Many who pick a side do so without realizing there are more than just Jew or Arab that composes Israeli society and what its peoples face- it's an international culture that is also ancient, and without direct communication and dialogue with those who live here, peace is difficult.

This is why what a New Dawn does, via education, implementing music programs for Arab students, and grants for studying and community improvement is so important. It opens the door for someone like me, a Virginian, Buddhist, and Jew, to consider them not only allies in my dream for a better future for Israel, but actual friends. It has allowed me to teach English in Bedouin villages, help those seeking aid, and even establish gardens in the middle east, literally helping craft a better way of life. And it is not only they who have benefited, but I as well. One story that stands out is a Bedouin friend had found a small Buddha, long lost in the desert, and knowing my background and beliefs brought it to me. People all too often judge without looking- there is a profound respect in this people, both for themselves, and others, but all too often people mistake it for pride when it is genuine integrity.

I would not be surprised if in the future a New Dawn achieved its goals with full integration of Bedouin within Israeli society- where both parties can work together because of our differences, rather than in spite of.

If anything, my hope is that those who read this piece take the time to look into A New Dawn in the Negev, the history of the Bedouin people in Israel, and consider how assisting them also assists Israel and the world in stepping toward stability here.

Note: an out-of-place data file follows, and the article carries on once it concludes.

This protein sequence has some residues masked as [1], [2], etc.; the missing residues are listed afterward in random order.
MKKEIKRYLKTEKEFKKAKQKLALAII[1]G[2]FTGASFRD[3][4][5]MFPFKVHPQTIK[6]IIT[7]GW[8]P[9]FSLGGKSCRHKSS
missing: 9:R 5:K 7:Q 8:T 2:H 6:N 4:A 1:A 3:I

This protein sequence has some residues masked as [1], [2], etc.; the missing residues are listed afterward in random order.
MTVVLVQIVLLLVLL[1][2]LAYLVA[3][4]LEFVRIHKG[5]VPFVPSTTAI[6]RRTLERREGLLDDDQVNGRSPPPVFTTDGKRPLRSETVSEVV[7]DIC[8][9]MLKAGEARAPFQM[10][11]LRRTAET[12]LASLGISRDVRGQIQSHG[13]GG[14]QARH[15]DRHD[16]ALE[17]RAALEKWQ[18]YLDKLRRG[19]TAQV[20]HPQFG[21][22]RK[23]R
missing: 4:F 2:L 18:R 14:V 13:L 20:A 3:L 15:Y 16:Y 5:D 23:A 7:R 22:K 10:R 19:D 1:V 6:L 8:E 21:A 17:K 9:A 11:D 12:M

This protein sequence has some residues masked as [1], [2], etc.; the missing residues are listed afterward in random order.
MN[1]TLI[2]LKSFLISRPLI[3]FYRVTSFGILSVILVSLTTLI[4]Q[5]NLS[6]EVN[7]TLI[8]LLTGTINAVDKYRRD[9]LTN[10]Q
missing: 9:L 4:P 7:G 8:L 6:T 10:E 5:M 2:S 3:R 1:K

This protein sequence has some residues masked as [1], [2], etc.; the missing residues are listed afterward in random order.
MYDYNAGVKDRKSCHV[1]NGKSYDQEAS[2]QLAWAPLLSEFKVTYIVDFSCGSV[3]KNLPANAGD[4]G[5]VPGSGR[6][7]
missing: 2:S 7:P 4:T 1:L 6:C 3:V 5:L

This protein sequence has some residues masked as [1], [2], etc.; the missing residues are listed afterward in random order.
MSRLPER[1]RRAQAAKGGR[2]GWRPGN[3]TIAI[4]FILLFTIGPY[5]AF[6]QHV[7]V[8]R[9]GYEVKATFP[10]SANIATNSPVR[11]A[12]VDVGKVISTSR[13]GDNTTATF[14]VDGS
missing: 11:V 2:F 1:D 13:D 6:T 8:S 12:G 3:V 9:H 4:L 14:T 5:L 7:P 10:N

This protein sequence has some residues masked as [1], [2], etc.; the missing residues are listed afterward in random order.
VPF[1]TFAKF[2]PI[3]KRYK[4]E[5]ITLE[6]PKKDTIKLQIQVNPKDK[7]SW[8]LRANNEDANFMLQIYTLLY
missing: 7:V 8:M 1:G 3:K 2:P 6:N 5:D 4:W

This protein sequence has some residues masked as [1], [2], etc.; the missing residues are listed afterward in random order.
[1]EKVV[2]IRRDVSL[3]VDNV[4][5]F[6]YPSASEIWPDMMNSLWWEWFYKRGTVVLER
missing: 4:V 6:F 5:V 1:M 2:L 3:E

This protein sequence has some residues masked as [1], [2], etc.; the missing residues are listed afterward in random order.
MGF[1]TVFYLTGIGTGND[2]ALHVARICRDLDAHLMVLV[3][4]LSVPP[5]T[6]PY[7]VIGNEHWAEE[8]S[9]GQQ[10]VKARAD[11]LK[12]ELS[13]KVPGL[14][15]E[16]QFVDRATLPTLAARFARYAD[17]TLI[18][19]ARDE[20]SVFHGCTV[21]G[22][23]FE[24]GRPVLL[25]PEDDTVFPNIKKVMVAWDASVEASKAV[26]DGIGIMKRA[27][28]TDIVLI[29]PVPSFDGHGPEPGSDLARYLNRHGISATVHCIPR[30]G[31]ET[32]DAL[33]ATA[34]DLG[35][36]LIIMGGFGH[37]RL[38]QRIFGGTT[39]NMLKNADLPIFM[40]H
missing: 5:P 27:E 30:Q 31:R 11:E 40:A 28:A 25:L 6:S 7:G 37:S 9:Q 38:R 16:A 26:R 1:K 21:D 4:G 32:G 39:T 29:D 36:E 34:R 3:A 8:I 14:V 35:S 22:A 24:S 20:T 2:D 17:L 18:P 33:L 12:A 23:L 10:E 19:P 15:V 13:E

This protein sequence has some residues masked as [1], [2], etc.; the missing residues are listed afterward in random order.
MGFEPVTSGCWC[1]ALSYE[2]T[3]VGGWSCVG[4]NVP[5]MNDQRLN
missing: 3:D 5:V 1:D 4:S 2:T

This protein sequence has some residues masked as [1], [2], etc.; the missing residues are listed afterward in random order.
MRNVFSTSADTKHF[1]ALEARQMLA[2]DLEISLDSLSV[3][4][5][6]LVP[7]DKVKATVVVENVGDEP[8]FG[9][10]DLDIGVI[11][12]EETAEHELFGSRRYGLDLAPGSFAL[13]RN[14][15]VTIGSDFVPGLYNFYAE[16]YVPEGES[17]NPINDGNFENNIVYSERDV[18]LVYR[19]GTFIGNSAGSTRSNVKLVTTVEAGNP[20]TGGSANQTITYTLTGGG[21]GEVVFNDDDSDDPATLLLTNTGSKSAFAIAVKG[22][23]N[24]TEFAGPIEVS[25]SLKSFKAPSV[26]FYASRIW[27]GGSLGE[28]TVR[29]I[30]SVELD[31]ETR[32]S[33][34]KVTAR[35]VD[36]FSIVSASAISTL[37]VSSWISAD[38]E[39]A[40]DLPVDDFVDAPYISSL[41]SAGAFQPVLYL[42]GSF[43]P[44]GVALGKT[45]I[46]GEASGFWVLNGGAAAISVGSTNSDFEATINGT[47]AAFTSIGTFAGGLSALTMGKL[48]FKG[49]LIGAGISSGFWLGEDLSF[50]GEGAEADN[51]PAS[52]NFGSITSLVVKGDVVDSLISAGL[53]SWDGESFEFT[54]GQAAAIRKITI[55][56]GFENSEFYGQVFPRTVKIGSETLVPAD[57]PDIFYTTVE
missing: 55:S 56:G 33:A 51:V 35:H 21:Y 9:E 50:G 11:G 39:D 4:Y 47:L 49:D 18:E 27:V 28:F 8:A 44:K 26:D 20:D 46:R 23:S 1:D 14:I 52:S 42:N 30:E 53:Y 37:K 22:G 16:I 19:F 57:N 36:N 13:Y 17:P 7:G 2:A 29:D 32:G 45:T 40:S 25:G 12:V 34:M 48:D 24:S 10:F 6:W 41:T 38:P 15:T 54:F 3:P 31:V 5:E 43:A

Israel in a way, has a leader who would make Martin Luther King Jr proud of his efforts, I just wish the world knew more of Mr. Alkernawi's efforts concerning not just Bedouin and Israelis but all others with compassion as well. A great example of this was the gala dinner on 01/2/2019, where a German fellowship visited Bedouin, experiencing the legendary Bedouin hospitality. This visit was in friendship, organized by multiple organizations from multiple countries. Here the students demonstrated effort of cultural inclusion from their perspective. From doves of peace handmade from clay, to the union of symbols associated with the major faiths of Israel. It was here Mr. Alkernawi spoke, welcoming and thanking all for participating.

On one hand those from Germany were able to enjoy traditional Bedouin foods alongside Hungarian mousse and other European foodstuffs. On the other the importance of the gathering and meal was underscored, not just only in remembering the past, but that remembering the past is integral for the world, for Jews, Germans, Bedouins and Arabs to thus carry forward. It is with a responsibility that comes with understanding and empathy, a responsibility to stand up and go because we can, and those who can must, it is only in this way the errs of the past will not only not be repeated, but can also possibly be remedied and rectified.

The earnest friendship one could see in Mr. Alkernawi's speech underscores that- no matter how tired, we love what we do because we know that undertaking such courses enables the world to turn a little better, with smiles worn a little more easily upon it.